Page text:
With 2 million paid song downloads through their site MuleTracks, seven critically acclaimed studio records already released, a handful of DVDs and live albums, plus an ever-expanding fanbase and sold-out coast-to-coast tours, Gov't Mule could easily rest on its laurels.
Yet when you're in one of the hardest working bands in rock history, pushing yourself to greater heights always supersedes cashing in on past successes.

For guitarist/lead vocalist Warren Haynes and his band, Gov't Mule, creating a new album is akin to walking a tightrope: Write new songs that please old fans, while hopefully garnering new ones. Develop that material in the studio rather than on the road, to prevent premature leaks via the internet. Celebrate the roots of American music, yet take sonic forays into the future. Honor the memory of the late Allen Woody, while simultaneously welcoming new bassist Jorgen Carlsson into the fold.

With By A Thread, Gov't Mule's first studio album in three years, recorded at Willie Nelson's Pedernales Studio in the Texas Hill Country, the band – which also features drummer Matt Abts and multi-instrumentalist Danny Louis – meets those challenges and more.

"It feels like we're moving forward and backward at the same time," Haynes notes. "Hardcore fans tend to not want us to move too far away from where we started, but the band never wants to stay in one place for very long."

"While Jorgen brings his distinctive musical personality to the table, he also uncannily evokes some of (Allen) Woody's spirit which inspired us to revisit our past."

"I don't know if we were willing to travel that road right after Allen died," says Haynes, "but this far down the line, it seems liberating and exciting."

From the opening licks of "Broke Down On The Brazos," a hard-hitting up-tempo Texas stomp that features ZZ Top's Billy Gibbons' unmistakable fretwork, through the meditative closing ballad, "World Wake Up," it's clear that Gov't Mule is intent on plowing new ground.

"There was this groove that Matt and Jorgen were playing the first day in the studio," Haynes recalls. "We taped it, and when the occasion came up for us to start writing something new, we pulled it out, and it became the catalyst for that tune. Danny and I started attacking it, Gordie Johnson [the album's producer] got involved, and during a break I went next door and began writing the lyrics."

That organic approach is evident throughout the 11-song album, which runs the rock-and-roll gamut from barroom blues to pyschedelia (check the disintegrated chords of the '60s throwback "Inside Outside Woman Blues #3") to melody-driven tunes like "Frozen Fear". The band's approach was simple: Sequester themselves at the studio, located 45 minutes from Austin, to avoid any unnecessary distractions. Ignore the clock and let loose some freeform jams. Capitalize on the chemistry that was already developing between Carlsson and Abts. Write new material, as Haynes describes, "from the ground up."

"Writing in the studio was a lot of pressure, but it worked out great. For whatever reason, the time seemed right. The door was kicked open, and now we're moving full steam ahead."

Once that metaphorical door was unlocked, Gov't Mule proved unstoppable in the studio.

"Warren had some sketches of songs, and some fully finished songs, but what made this session special was that the band co-wrote four songs on the spot," Abts says. "What we were thinking 14 years ago, when the band started, doesn't necessarily apply to 2009. We've gone through some changes, but that's a good thing, like any relationship that changes over time. Jorgen has given us such a shot in the arm. I'm really excited about the new record – it's the best thing we've ever done."

The experience, says the Swedish-born Carlsson, who joined Gov't Mule last January, was better than anyone could've imagined.

"I play in a lot of high-pressure studio sessions in L.A.," he says, "but this felt so natural. It was fun. I played as good as I could, and I can't wait to see what happens next."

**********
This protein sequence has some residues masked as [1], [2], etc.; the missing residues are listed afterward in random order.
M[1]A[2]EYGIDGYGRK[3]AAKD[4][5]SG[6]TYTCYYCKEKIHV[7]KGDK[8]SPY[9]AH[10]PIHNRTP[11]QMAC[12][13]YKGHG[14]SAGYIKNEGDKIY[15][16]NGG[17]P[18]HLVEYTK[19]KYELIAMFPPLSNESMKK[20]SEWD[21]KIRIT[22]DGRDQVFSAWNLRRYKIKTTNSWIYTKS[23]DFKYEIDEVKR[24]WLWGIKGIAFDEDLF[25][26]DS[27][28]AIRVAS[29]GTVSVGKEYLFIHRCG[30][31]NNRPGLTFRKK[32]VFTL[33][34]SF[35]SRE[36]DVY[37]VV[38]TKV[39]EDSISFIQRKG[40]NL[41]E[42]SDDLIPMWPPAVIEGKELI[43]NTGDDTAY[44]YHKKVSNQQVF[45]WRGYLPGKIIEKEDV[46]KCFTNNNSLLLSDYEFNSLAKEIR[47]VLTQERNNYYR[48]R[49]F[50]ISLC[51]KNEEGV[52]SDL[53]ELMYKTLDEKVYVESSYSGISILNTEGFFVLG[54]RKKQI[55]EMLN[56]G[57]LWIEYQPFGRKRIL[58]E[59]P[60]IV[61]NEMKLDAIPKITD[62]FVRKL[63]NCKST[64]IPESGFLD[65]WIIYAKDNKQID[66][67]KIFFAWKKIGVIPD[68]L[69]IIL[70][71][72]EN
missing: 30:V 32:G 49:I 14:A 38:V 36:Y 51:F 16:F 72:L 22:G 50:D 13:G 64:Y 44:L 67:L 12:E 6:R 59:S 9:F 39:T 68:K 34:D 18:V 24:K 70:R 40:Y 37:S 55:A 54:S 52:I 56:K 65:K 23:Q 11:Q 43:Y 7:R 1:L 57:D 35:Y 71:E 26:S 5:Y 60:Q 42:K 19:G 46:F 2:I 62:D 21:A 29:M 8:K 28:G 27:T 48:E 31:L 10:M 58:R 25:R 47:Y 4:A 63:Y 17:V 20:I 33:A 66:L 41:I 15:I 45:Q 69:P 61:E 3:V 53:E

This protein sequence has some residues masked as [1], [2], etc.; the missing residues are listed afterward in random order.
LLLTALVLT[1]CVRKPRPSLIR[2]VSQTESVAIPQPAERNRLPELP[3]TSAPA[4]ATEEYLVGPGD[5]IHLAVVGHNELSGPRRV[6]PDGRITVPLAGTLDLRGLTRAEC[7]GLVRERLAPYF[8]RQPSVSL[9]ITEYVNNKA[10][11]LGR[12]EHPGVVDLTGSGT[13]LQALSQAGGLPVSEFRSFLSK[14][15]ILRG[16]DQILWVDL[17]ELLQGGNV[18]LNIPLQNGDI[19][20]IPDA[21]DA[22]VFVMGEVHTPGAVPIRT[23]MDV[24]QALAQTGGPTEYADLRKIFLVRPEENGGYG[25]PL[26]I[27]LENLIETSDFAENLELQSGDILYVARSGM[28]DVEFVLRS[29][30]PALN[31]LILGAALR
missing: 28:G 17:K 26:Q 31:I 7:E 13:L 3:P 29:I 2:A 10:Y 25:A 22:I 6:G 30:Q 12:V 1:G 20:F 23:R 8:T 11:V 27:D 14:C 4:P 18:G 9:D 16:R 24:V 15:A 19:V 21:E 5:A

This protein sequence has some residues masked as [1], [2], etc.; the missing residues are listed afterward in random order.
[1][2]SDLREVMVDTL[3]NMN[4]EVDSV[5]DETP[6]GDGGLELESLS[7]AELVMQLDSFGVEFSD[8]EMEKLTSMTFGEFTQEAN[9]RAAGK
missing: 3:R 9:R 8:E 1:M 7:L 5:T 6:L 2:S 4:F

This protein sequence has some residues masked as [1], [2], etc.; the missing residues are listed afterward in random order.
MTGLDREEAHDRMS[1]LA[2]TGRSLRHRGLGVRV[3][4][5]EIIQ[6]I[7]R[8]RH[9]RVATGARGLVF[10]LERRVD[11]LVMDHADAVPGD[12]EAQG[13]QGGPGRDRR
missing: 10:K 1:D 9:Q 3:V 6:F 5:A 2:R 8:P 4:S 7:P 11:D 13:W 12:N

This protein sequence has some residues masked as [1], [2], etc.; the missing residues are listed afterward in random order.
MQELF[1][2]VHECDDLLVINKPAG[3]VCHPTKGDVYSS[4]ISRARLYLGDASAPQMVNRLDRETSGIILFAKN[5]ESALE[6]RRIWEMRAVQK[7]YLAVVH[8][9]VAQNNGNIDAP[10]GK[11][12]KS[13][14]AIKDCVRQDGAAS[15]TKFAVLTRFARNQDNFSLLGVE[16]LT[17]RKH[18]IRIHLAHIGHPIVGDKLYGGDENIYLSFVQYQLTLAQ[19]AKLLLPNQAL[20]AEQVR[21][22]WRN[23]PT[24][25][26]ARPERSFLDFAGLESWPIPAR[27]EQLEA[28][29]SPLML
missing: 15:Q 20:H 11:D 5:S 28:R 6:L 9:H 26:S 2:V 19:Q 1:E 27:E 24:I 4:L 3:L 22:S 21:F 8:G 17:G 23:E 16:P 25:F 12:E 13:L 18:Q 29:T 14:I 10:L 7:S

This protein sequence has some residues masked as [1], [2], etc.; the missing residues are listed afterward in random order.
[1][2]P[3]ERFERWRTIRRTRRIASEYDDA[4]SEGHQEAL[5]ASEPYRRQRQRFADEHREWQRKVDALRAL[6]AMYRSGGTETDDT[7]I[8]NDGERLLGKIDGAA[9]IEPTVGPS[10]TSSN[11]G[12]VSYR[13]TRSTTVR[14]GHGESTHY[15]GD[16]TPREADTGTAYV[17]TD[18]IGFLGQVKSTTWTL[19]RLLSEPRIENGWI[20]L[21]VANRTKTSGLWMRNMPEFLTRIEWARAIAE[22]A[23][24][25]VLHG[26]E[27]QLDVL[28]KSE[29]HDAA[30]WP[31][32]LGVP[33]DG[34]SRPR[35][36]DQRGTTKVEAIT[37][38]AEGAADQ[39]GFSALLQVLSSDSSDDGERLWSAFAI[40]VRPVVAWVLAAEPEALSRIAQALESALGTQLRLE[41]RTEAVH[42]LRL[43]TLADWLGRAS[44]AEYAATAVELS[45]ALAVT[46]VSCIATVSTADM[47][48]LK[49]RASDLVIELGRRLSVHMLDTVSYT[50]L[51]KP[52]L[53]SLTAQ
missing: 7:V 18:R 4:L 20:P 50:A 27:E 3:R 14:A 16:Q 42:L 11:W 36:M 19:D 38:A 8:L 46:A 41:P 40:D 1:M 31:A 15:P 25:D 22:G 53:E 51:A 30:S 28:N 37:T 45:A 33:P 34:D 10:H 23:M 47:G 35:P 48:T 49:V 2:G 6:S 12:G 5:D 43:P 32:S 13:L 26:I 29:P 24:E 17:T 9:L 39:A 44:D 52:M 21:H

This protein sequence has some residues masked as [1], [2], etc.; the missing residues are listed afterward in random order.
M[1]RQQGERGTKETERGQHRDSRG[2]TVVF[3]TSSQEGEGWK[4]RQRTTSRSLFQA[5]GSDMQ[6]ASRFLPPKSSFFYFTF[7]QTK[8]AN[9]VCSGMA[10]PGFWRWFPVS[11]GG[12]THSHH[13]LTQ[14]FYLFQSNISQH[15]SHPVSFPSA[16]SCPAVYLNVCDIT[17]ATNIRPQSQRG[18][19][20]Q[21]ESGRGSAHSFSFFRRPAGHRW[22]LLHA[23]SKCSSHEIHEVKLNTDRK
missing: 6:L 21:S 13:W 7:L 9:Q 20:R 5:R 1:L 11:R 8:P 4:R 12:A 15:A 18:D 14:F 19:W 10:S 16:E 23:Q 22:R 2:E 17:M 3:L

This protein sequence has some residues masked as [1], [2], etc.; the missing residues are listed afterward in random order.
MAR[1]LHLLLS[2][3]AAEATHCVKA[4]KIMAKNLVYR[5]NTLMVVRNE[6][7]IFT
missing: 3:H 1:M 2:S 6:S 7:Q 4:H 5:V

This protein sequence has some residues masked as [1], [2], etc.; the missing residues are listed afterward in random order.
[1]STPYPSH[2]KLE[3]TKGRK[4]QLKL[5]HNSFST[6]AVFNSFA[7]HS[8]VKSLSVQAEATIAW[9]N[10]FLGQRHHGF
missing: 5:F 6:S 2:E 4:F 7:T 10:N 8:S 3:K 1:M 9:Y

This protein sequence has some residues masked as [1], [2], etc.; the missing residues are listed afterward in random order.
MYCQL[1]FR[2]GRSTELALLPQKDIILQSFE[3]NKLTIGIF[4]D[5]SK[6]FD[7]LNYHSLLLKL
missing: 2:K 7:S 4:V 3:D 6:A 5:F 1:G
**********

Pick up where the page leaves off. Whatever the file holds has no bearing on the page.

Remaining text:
Louis agrees.

"As long as I've been playing music, it still feels like a little miracle when the creative spirit kicks in," he says. "'Steppin' Lightly' came together with all four of us huddled around in a circle. I came out from behind the keyboards and played guitar, so physically, we were closer than we were before. 'Any Open Window' was the same thing – for the first time, not only was Jorgen involved on the ground floor of the tune, but we broke it down to a two-guitar band."

As Gov't Mule picks up speed, however, the band has never lost sight of its roots.

Exhibit A: "Railroad Boy," a 100-year old folk song Haynes learned as a teenager in Asheville, N.C. and transformed into a rollicking, organ- and guitar-driven romp.

"The tradition, melody and story of that tune are so strong, that somehow, it's never left my brain," explains Haynes, also a member of the Dead and the Allman Brothers Band, and one of Rolling Stones' Top 25 Greatest Guitarists of All Time.

"I thought, why don't we work up a rock-and-roll arrangement, and see what happens. It came together really quickly – when that happens, it's always a good sign. Everybody's input was spot-on. The timelessness of that song was inherent; what we add is the freshness. Gov't Mule plays a modern day version of that music – not a tribute, but a continuation."

On the next track, "Monday Mourning Meltdown," Gov't Mule downshifts into a moody, contemporary rock ballad.

"It's a personal statement for me," Haynes avows. "Sonically, it's different from anything we've ever done. We experimented with a lot of different approaches, and in some ways, this song really showcases the growth of the band and represents a new direction for us."

Now that the finishing touches have been placed on By A Thread, the musicians of Gov't Mule anxiously await its late summer release.

"These songs didn't exist until we got to Pedernales," Abts says. "No one's heard 'em yet, which is kind of frustrating."

Vintage Trouble

Vintage Trouble formed in 2010 out of the ashes of a few other bands, and not by chance, Ty Taylor (vocal) and Nalle Colt (guitar) teamed up with drummer Richard Danielson and bassist Rick Barrio Dill. They entered The Bomb Shelter Studio, recorded an album's worth of material in three days, which was intended to be demos and ended up being pressed into CDs. The Bomb Shelter Sessions became Vintage Trouble's first album. Selling it at their gigs was easy and not surprisingly so were the calls to feature their music in several commercial media.